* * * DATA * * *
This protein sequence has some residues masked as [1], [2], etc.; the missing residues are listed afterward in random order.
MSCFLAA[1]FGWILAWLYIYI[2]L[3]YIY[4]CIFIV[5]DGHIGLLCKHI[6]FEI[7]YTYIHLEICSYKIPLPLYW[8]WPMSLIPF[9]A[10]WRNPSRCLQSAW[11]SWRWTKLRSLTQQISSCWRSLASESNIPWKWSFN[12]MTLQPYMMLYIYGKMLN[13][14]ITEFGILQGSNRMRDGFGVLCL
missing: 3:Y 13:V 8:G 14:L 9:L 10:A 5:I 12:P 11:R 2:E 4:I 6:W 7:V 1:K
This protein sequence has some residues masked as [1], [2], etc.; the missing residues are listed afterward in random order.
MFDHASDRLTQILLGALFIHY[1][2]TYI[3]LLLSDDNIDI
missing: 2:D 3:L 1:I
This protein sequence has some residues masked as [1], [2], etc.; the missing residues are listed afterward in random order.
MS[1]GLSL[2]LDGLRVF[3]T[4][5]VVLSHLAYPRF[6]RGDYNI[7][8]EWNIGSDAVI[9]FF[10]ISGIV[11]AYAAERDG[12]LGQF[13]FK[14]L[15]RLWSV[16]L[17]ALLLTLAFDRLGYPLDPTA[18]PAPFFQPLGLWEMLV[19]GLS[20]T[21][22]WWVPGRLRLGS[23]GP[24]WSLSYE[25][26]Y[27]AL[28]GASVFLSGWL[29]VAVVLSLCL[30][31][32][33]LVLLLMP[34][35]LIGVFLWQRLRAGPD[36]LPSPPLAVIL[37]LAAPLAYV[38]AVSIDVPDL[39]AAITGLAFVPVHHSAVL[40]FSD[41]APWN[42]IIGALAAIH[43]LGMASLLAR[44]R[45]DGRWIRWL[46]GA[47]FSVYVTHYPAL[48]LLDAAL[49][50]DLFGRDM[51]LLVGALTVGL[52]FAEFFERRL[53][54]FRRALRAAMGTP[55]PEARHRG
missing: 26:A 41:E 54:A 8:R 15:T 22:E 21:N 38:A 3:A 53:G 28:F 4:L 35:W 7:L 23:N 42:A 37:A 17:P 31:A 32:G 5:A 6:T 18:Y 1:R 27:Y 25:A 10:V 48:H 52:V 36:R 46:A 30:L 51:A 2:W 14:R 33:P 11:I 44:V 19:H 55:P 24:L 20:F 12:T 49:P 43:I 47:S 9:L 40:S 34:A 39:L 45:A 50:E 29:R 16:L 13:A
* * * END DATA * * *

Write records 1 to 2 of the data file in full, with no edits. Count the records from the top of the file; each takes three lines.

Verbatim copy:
This protein sequence has some residues masked as [1], [2], etc.; the missing residues are listed afterward in random order.
MSCFLAA[1]FGWILAWLYIYI[2]L[3]YIY[4]CIFIV[5]DGHIGLLCKHI[6]FEI[7]YTYIHLEICSYKIPLPLYW[8]WPMSLIPF[9]A[10]WRNPSRCLQSAW[11]SWRWTKLRSLTQQISSCWRSLASESNIPWKWSFN[12]MTLQPYMMLYIYGKMLN[13][14]ITEFGILQGSNRMRDGFGVLCL
missing: 3:Y 13:V 8:G 14:L 9:L 10:A 5:I 12:P 11:R 2:E 4:I 6:W 7:V 1:K
This protein sequence has some residues masked as [1], [2], etc.; the missing residues are listed afterward in random order.
MFDHASDRLTQILLGALFIHY[1][2]TYI[3]LLLSDDNIDI
missing: 2:D 3:L 1:I